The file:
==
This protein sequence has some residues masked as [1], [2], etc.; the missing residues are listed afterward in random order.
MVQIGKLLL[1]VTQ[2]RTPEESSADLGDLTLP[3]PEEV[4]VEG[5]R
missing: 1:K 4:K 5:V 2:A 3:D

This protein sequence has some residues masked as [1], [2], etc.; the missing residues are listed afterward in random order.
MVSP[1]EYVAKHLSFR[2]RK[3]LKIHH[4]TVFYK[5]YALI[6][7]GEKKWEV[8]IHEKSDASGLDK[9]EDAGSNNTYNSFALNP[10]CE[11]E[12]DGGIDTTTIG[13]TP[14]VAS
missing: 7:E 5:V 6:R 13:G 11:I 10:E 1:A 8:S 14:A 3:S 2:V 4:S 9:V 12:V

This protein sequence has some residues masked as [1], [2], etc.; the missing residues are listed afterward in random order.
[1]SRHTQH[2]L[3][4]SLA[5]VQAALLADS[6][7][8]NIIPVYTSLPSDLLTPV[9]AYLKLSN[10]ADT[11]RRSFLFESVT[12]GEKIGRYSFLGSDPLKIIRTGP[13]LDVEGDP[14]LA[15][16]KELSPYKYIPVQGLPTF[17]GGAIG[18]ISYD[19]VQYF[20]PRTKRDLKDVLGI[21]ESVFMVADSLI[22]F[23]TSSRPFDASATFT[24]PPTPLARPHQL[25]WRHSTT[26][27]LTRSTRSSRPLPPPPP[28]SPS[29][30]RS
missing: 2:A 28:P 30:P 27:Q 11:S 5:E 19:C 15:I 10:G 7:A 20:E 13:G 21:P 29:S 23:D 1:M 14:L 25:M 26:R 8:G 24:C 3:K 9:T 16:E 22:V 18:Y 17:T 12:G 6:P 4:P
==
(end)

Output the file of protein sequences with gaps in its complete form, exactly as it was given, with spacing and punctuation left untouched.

This protein sequence has some residues masked as [1], [2], etc.; the missing residues are listed afterward in random order.
MVQIGKLLL[1]VTQ[2]RTPEESSADLGDLTLP[3]PEEV[4]VEG[5]R
missing: 1:K 4:K 5:V 2:A 3:D

This protein sequence has some residues masked as [1], [2], etc.; the missing residues are listed afterward in random order.
MVSP[1]EYVAKHLSFR[2]RK[3]LKIHH[4]TVFYK[5]YALI[6][7]GEKKWEV[8]IHEKSDASGLDK[9]EDAGSNNTYNSFALNP[10]CE[11]E[12]DGGIDTTTIG[13]TP[14]VAS
missing: 7:E 5:V 6:R 13:G 11:I 10:E 1:A 8:S 14:A 3:S 2:V 4:S 9:V 12:V

This protein sequence has some residues masked as [1], [2], etc.; the missing residues are listed afterward in random order.
[1]SRHTQH[2]L[3][4]SLA[5]VQAALLADS[6][7][8]NIIPVYTSLPSDLLTPV[9]AYLKLSN[10]ADT[11]RRSFLFESVT[12]GEKIGRYSFLGSDPLKIIRTGP[13]LDVEGDP[14]LA[15][16]KELSPYKYIPVQGLPTF[17]GGAIG[18]ISYD[19]VQYF[20]PRTKRDLKDVLGI[21]ESVFMVADSLI[22]F[23]TSSRPFDASATFT[24]PPTPLARPHQL[25]WRHSTT[26][27]LTRSTRSSRPLPPPPP[28]SPS[29][30]RS
missing: 2:A 28:P 30:P 27:Q 11:S 5:E 19:C 15:I 10:G 7:A 20:E 13:G 21:P 29:S 23:D 1:M 14:L 25:M 26:R 8:G 24:C 3:K 9:T 16:E 22:V 18:Y 17:T 12:G 6:P 4:P